For example, Dr Robin Youngsen, who is a NZ Anaesthetist, has highlighted the importance of creating “time to care” in his first book, which takes on this very title. He also furthered this message his recent TED talk “perfectly broken and ready to heal”, and has set up an organisation dedicating to rehumanising healthcare, called “hearts in healthcare”.

The power of humanity in health care

Looking both forward and backwards in time, isn’t it “humanity” that is at the what is special and important in healthcare?

It seems to me that through a greater understanding, and appreciation, of the benefits of the “human side” of medicine, it is still possible to steer the evolving culture of healthcare in a better direction.

The opening story in Tait Shanfelt’s talk perhaps conveys this better than any, where he recalls how one particular doctor took a deeper interest in his son on a personal level, when he was a patient in hospital. Despite the all round exceptional treatment his son received in hospital, it was this one persons humane interactions that stood out, and also meant so much to him.

Which future shall we steer towards : physician burnout, or, physician wellbeing?

I am a big believer of the notion that often the question is more important than the specific answers.

We now know that burnout exists in high proportions than ever before , but the question remains, how do we respond to this rising tide? Perhaps one strategy can be rather than reacting to the negative effects of burnout, we can proactively create more wellbeing?

But how do we apply this vision in local physician settings settings? Perhaps a start is by asking the question “what can we be doing to improve physcian wellbeing?”.

What am I doing to improve my wellbeing?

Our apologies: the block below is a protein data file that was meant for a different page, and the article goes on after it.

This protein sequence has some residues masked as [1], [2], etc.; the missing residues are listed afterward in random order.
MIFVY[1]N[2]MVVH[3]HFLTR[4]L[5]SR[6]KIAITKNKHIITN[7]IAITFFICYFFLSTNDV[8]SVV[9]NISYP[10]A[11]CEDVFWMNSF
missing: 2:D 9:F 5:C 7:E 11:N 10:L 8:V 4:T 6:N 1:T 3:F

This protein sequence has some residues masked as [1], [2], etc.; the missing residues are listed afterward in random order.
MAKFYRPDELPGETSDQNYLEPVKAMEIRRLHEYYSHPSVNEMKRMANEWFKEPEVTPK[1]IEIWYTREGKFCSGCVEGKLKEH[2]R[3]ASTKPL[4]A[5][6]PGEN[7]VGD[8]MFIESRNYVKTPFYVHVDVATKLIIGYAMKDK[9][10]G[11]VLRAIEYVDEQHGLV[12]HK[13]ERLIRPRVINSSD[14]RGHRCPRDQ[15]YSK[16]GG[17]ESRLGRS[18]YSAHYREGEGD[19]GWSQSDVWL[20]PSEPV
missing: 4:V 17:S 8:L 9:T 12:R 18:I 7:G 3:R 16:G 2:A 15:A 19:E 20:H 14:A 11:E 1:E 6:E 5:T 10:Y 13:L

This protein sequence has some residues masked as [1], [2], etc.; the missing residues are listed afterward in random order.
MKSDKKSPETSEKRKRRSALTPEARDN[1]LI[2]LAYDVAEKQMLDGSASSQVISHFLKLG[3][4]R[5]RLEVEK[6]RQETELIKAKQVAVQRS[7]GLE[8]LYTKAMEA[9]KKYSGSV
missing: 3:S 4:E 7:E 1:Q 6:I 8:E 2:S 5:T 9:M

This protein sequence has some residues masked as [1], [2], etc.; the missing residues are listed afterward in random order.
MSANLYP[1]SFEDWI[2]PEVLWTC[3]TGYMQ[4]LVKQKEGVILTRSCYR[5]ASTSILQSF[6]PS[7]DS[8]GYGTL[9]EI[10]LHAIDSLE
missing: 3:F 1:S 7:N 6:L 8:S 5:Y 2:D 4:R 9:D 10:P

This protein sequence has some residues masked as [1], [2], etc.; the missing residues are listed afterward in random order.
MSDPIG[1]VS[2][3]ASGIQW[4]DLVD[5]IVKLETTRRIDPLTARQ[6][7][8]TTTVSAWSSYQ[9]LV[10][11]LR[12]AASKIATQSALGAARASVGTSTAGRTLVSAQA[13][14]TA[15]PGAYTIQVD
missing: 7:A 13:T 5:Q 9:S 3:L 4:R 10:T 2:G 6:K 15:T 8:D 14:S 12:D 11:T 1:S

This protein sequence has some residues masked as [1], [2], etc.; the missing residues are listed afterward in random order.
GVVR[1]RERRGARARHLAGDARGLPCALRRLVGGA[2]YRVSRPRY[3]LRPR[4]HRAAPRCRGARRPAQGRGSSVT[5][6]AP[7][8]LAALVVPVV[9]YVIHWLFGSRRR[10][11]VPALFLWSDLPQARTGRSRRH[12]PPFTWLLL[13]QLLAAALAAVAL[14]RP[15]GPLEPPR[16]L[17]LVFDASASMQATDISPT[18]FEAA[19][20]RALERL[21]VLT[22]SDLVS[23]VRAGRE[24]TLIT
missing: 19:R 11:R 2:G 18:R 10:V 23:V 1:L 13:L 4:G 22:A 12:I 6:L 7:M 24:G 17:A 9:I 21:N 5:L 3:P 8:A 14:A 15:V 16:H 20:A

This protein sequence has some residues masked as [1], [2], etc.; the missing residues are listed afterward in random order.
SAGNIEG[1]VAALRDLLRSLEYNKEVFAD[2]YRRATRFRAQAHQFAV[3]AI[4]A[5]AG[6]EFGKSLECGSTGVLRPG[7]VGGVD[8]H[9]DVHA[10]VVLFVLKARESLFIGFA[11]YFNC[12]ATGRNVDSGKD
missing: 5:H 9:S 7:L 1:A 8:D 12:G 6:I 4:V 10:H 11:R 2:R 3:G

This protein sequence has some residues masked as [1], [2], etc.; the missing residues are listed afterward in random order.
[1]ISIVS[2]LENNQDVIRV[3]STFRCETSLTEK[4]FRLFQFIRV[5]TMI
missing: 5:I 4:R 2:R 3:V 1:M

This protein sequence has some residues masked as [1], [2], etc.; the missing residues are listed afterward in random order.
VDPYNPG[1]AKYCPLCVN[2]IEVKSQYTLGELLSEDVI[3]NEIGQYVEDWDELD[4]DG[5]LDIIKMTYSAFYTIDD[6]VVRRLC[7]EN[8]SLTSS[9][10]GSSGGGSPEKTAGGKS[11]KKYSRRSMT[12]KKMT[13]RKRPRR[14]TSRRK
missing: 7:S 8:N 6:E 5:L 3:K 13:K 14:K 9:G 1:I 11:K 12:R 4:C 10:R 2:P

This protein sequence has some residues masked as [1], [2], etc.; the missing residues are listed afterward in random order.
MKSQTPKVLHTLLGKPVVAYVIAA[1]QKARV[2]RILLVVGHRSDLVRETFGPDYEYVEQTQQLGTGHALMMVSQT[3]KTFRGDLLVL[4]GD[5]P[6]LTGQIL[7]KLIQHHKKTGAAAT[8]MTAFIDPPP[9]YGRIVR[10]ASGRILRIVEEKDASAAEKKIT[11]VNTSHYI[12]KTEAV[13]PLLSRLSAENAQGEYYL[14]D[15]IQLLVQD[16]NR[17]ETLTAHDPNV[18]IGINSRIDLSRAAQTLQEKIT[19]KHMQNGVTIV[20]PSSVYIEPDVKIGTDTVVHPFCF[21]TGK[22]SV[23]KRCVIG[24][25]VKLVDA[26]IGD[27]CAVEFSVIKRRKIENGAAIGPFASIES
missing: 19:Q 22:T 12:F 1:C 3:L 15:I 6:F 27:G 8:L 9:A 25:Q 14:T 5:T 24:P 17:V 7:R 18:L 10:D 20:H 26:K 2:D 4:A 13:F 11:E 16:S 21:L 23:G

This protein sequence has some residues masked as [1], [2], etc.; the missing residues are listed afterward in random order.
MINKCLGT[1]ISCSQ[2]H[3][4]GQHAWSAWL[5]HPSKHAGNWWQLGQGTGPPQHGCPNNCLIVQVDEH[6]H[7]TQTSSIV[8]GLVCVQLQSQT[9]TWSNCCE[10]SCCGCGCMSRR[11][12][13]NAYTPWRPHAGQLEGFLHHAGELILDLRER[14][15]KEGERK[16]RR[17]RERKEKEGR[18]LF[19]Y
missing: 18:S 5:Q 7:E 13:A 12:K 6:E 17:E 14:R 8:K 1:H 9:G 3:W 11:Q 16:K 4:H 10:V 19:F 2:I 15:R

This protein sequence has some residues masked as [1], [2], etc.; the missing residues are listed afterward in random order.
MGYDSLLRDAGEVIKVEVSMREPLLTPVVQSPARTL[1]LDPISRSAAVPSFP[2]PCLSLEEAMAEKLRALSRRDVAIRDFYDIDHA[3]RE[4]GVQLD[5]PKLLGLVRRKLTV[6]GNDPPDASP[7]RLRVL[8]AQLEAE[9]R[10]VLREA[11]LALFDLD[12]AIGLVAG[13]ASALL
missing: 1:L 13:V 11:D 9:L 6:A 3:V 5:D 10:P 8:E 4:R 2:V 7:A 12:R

What is happening within my hospital or training organisation?

…and

How can I help this ever-growing movement?

What are your reflections on preventing physcian burnout, and promoting a culture of physician wellbeing? I would love to know your views.

I’m just putting this out to further the coversation, between the ever-growing, increasingly diverse network of caring physicians who have a vision of healthcare that values the wellbeing of all, starting with the one who cares.

Physician burnout editorial

Ref: http://www.thelancet.com/pdfs/journals/lancet/PIIS0140-6736(17)30940-6.pdf

Loving Kindness for 2017?

A highlight of my recent trip to Sri Lanka to attend the Developing EM conference in Colombo included a visit to the Ayya Khema meditation centre to visiting Bhikkuni Kusuma a spiritual teacher of wisdom and kindness.

Bhikkuni Kusuma is an amazing lady. She grandmotherly figure in her late 80’s who has lead an increadibly rich lay life as a scientist, wife and mother of 6. She later took to the robes to become a leading figure in reviving the female Buddhist order in Sri Lanka.

One of the many intriguing stories she talks about life includes her experience as a university science teacher, when she undertook a masters degree in molecular biology many years ago in USA. She is said to have earnestly enquiries from her then supervisors “what I am leaning about is quite amazing, but I am really searching for the answers to the deeper questions in life like ‘why are we born?’, ‘why do we die?'”. To this her supervisors replied “i’m sorry, but science has yet to discover all that”. It was from here that she changed tack in here career and focus her efforts in a field that was dedicated to the complentation of all such entities. Upon returning to Sri Lanka she embarked upon her first PhD in Buddhist philosophy at the Sri Jayawardenapura university in Colombo.